Lauren is a reporter for The Next Web, based in San Francisco. She covers the key players that make the tech ecosystem what it is right now. Lauren is a reporter for The Next Web, based in San Francisco. She covers the key players that make the tech ecosystem what it is right now. She also has a folder full of dog GIFs and uses them liberally on Twitter at @lhockenson.
Remember the Ice Bucket Challenge? Of course you do. Everyone from Bill Gates to Lebron James dumped a bucket of ice water on their heads to raise awareness and funds to help fight ALS (also known as Lou Gehrig’s disease).
But how much money was raised, and where did it all go?
A blog post from the ALS Association revealed that $115 million was raised during the Ice Bucket challenge, and $77 million (or 66 percent) went directly to ALS research.
Check out the infographic below:
The ALS Association has also provided an interactive graphic, and a more detailed breakdown of where the research money went. For example, the company gave $10 million to ALS ACT, a partnership designed to speed up treatments for those already living with ALS.
Additonally $23 million went to “Patient and Community Services” — an umbrella term for programs that offer money to local ALS association chapters, augmenting ALS patient education materials, and providing grants to ALS treatment centers.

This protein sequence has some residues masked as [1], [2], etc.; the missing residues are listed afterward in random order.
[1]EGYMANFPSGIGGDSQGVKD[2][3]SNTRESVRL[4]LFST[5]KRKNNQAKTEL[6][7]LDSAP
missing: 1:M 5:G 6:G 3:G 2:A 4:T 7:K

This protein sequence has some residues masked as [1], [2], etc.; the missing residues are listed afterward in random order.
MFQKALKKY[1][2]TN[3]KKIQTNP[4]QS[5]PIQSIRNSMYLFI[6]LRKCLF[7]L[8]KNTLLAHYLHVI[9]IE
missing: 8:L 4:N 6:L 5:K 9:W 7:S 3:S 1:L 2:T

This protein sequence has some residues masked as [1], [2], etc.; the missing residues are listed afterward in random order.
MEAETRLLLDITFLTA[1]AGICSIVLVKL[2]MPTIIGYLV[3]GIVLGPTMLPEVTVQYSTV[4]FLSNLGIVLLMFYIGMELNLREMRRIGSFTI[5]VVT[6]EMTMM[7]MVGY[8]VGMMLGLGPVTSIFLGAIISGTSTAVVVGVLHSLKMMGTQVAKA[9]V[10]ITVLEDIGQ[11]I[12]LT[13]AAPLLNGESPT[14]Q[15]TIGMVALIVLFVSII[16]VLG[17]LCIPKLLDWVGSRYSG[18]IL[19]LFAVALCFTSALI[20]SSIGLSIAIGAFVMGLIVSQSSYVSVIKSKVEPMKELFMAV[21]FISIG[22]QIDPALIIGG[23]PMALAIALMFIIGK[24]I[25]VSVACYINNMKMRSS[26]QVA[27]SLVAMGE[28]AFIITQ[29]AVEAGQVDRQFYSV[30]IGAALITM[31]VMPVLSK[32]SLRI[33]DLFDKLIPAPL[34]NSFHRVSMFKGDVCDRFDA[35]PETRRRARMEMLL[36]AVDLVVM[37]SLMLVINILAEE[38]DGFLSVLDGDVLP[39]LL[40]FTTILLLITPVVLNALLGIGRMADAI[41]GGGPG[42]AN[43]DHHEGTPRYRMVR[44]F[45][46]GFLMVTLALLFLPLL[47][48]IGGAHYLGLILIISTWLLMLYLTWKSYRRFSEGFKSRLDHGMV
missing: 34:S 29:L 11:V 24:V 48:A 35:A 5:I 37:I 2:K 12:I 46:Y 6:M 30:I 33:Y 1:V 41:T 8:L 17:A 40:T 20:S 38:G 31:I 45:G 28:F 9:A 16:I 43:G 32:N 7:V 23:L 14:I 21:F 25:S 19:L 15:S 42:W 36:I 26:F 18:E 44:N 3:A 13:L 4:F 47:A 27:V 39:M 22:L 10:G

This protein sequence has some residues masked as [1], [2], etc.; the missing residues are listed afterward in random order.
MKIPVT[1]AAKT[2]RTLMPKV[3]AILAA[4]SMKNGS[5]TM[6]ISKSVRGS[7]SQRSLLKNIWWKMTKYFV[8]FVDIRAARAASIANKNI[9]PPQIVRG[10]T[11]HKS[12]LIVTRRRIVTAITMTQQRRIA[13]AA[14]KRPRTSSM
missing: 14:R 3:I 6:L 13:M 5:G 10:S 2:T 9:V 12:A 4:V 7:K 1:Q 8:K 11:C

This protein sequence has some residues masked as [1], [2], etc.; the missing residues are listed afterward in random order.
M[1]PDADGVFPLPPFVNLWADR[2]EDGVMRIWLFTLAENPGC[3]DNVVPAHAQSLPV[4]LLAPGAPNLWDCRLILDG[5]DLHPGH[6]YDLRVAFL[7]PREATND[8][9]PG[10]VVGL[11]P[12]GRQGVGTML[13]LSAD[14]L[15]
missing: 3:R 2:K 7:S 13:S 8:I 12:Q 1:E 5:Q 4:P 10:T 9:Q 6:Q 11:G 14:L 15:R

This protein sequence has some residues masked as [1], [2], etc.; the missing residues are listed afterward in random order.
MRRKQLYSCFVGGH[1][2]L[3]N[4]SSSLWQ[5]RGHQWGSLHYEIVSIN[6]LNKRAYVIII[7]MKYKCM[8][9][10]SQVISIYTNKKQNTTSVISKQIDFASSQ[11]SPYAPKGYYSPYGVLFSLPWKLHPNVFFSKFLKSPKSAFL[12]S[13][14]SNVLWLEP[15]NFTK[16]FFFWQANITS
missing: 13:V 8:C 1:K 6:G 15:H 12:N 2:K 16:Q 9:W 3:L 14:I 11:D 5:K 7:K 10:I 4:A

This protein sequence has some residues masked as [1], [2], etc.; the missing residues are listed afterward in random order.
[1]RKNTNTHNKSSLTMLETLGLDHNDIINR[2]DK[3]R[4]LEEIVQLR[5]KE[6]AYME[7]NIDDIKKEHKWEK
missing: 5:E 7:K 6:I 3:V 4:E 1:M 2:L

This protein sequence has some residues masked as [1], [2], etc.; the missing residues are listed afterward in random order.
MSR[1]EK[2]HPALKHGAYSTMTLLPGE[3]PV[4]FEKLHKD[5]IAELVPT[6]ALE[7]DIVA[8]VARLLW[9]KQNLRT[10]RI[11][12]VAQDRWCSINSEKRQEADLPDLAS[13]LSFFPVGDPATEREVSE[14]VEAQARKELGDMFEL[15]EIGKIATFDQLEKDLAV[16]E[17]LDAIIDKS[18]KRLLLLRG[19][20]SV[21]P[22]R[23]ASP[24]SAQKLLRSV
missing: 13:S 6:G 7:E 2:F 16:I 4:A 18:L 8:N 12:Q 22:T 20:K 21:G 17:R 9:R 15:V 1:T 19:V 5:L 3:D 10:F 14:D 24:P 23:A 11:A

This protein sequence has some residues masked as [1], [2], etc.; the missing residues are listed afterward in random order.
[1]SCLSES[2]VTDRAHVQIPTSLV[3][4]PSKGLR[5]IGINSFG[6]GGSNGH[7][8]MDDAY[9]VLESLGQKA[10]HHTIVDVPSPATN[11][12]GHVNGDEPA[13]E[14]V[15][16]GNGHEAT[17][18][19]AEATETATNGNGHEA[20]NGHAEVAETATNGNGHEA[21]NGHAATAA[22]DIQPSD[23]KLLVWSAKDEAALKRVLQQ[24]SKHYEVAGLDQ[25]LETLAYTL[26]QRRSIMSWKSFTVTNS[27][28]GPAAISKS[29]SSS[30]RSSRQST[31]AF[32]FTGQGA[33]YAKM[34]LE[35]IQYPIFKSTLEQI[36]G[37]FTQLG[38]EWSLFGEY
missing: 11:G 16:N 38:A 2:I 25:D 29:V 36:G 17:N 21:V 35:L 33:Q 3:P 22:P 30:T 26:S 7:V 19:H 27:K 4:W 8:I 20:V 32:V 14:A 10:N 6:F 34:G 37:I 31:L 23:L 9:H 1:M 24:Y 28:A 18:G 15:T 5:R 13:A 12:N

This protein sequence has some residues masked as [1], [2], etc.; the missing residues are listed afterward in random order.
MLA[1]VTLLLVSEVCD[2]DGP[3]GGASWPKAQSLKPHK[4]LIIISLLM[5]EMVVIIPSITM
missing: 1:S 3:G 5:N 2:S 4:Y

The “Public and Professional Education” category is fuzzier. The ALS Association states that the money will go towards “leading the development of a critical drug development initiative aimed at getting treatments to patients faster by creating guidance for researchers and companies to help them navigate the regulatory process with the U.S. Food and Drug Administration.”
Finally, $2 million went to processing fees for all of those electronic donations.
For all of the hoopla and general eye-rolling that the Ice Bucket Challenge incurred during its time in the spotlight, it seems to have done some actual good in providing financial support to hopefully find a cure for a freaking scary disease.
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Image: Shutterstock/M. Unal Ozmen
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